Curbing Attacks Hard for Gingrich

December 29, 2011

By DOUGLAS BELKIN, The Wall Street Journal

This was the week Newt Gingrich wanted to highlight his economic plan, portray himself as the true supply-sider in the Republican presidential primary and take the high road when it came to the wave of attack ads that have damaged his standing in the Iowa polls.

But as Nice Newt barnstorms the state this week—”I am not going to go negative, period,” Mr. Gingrich said Monday—Angry Newt keeps showing up.

That same day, he said he wouldn’t vote for Mr. Paul if the Texas congressman won the nomination. On Tuesday, a Gingrich-supporting campaign group launched a mailing calling another rival, former Massachusetts Gov. Mitt Romney, “the second most dangerous man in America.”

Later that morning, he implied that Mr. Paul’s laissez-faire attitude toward Iran’s development of nuclear weapons would do nothing less than endanger the lives of Mr. Gingrich’s family.

“Do you feel comfortable in terms of my two grandchildren…with the idea that the commander in chief would think that it was irrelevant to have an Iranian nuclear weapon,” Mr. Gingrich said at a campaign stop at a mall in Mason City. “I regard an Iranian nuclear weapon as very dangerous.”

Though Mr. Gingrich has continued to cite what GOP members call Ronald Reagan’s 11th commandment—thou shalt not attack another Republican—he has been unable to stick to the playbook and play the part of the avuncular elder statesman. One reason: Mr. Romney and Mr. Paul have spent millions of dollars on TV ads battering him as a Washington insider and a hypocrite. Mr. Gingrich doesn’t have the money to respond in kind.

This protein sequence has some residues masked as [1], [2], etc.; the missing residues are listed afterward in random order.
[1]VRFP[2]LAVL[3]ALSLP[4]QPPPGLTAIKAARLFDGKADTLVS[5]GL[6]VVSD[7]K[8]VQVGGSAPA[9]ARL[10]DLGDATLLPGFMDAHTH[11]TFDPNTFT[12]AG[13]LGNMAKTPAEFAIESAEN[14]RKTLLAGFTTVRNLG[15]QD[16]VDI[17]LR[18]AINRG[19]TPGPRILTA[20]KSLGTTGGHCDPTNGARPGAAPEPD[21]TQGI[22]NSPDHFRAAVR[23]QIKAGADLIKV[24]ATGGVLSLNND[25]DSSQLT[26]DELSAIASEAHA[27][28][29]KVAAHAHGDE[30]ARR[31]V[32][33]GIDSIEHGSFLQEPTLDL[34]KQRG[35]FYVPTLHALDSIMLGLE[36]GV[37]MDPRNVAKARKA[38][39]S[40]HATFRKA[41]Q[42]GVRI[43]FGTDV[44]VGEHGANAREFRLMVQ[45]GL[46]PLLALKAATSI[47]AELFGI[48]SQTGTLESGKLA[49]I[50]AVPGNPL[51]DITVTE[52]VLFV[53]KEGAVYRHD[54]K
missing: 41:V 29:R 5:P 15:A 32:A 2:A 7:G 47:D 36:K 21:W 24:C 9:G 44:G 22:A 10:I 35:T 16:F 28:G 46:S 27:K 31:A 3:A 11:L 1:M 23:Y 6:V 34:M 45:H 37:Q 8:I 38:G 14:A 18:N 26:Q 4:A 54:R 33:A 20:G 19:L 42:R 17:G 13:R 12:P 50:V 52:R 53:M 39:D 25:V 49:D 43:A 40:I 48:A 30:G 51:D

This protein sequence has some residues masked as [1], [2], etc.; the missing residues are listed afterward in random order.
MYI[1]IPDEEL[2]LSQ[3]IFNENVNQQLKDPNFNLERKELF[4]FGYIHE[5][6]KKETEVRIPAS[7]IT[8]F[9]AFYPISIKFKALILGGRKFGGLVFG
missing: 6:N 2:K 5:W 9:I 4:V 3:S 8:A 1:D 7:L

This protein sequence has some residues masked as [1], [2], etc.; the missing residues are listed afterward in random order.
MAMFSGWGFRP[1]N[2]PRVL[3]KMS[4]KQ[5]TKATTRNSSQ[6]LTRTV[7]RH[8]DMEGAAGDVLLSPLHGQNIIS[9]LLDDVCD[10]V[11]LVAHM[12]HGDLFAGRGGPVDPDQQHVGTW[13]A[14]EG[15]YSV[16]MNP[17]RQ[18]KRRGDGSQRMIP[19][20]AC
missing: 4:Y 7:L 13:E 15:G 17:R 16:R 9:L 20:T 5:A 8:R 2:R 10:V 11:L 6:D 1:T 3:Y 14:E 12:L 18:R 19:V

“If Mitt Romney and his cohorts want to put somewhere between $5 million and a gazillion dollars in misleading attack ads, then we’re going to do something that is completely intolerable to the Romney campaign, were going to respond with the truth,” said R.C. Hammond, a Gingrich spokesman.

After a month that saw his Iowa poll numbers rise from the basement to the top of the pack, the attacks have taken their toll. A CNN poll released Tuesday showed Mr. Gingrich losing half his support in Iowa and falling to fourth place. Mr. Gingrich could keep his inner Newt bottled up no longer, a style familiar from his swashbuckling attack mode when he was speaker of the House.

“I don’t want to be invidious about Gov. Romney,” he said Tuesday, before launching an attack on Mr. Romney’s political record in Massachusetts.

Mr. Gingrich’s history as a rhetorical bomb thrower has left some voters marveling at his efforts to stay positive.

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